The dueling duo were released about a mile away from the home in which they were removed.
Coastal carpet pythons are prevalent in Australia and are often the reason why snake catchers are called to residences for removal. Snake catcher Lana Field of Snake Catchers Brisbane Ipswich, Logan & Gold Coast, got a twofer over the weekend when she and her partner were called to a residence to remove not one, but two male coastal carpet pythons that had crashed through a ceiling duct during a brawl for the right to mate with a female python.
Posted by Snake Catchers Brisbane, Ipswich, Logan & Gold Coast 0413 028 081 on Sunday, September 9, 2018
"This pair has been a bit naughty," Field said in a Facebook Live video that was posted to the Snake Catchers Facebook page. "They have pushed their way through from the ceiling and left a bit of a mess."
The dueling snakes were evenly matched, close to 6 feet in length, Field estimated.
Carpet pythons are native to Australia and New Guinea and are a medium-sized python.
"They can continue like this for hours until one is exhausted," Field said. After recording the snakes in their dueling embrace, the reptiles were captured and moved about a mile from the residence, hopefully far enough away that they won't be returning. As for the female? She was never found. Field said that the two males were on the trail of the female when they encountered each other, which led to the duel.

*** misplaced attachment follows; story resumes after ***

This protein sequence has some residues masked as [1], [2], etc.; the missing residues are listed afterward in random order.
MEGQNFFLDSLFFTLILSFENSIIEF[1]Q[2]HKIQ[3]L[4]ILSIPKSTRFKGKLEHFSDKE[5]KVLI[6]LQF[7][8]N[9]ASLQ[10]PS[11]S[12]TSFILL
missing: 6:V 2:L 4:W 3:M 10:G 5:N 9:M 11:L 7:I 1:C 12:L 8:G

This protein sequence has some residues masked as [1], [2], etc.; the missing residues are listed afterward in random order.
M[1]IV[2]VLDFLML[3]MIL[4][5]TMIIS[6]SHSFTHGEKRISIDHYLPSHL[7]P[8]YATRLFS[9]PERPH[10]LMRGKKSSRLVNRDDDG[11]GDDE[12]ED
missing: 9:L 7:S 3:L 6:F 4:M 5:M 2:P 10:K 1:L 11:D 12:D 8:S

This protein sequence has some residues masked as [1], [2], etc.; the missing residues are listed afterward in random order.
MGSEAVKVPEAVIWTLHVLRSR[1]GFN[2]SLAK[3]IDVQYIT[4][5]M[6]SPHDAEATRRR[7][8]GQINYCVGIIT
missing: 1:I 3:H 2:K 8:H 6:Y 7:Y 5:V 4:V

Carpet pythons are native to Australia and New Guinea and are a medium-sized python. They are called carpet pythons due to their beautiful colorations that some say look like the patterns and colors of the woven carpets of the Middle East. There are a range of subspecies of carpet python and they are also widely bred in the reptile hobby. They can live 20+ years and can grow up to about 9 feet in length, depending on the subspecies.